In our category, our buyers are well down their journey—well past two-thirds of the way down their journey—before they want to engage with a sales person face to face. What they’re doing prior to having that moment is educating themselves. They’re going to your website, they’re reaching out to their peers.

It’s a massive shift. For those of us who are part of this changing journey, it definitely requires you to reshape and deeply understand the basics, but the basics through a very different lens.

In this peer-to-peer environment, what’s the place thought leadership efforts such as your participation in the World Economic Forum in Davos?

This is what I mean: some of the principles are the same but the execution is different. I don’t think the notion of being where your customers are is a particularly new thought. But what it means now is very different because of the technology and what the technology has enabled in terms of where these customers can be and with whom they are comparing notes.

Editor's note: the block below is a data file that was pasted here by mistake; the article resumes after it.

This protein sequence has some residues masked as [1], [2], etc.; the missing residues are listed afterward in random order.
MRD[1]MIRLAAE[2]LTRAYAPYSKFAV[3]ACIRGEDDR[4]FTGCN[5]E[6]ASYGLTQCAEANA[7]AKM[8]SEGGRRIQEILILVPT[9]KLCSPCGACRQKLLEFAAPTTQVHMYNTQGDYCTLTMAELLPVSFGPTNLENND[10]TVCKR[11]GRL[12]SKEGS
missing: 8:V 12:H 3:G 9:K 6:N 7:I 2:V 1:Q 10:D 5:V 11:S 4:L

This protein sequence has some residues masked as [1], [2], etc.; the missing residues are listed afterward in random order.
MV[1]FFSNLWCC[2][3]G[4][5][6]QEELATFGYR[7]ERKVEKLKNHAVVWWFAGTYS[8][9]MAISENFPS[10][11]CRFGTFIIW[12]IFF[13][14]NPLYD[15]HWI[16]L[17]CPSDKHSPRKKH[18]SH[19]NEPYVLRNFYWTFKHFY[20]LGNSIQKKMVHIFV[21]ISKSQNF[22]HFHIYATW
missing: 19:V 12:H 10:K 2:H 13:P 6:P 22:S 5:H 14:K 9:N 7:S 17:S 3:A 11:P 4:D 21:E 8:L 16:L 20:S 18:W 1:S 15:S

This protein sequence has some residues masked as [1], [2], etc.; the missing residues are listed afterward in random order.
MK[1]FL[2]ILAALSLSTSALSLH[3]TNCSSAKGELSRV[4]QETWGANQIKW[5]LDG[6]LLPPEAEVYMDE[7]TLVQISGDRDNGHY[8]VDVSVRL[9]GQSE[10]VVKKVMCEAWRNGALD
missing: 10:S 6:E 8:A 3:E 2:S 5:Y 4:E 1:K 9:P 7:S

Why would you go to the World Economic Forum? You’ve got major leaders of industry, heads of state. This is a really interesting dynamic we’re starting to see more: they are influencing the purchasing choice. So having the company, the brand, present in front of them is absolutely critical, so they have an association with CA and it’s known to them.

Even though you are an enterprise marketer, do you still have to engage in social media and mobile channels side by side with those thought leadership efforts?

There used to be a handful of tools that you could use to get your message to your intended target. And boy, there was a lot of hit or miss in that equation, a lot of guessing. Now, with the resources we have at our disposal, whatever the mix is, you’re able to approach the opportunity of reaching a buyer in a much richer way.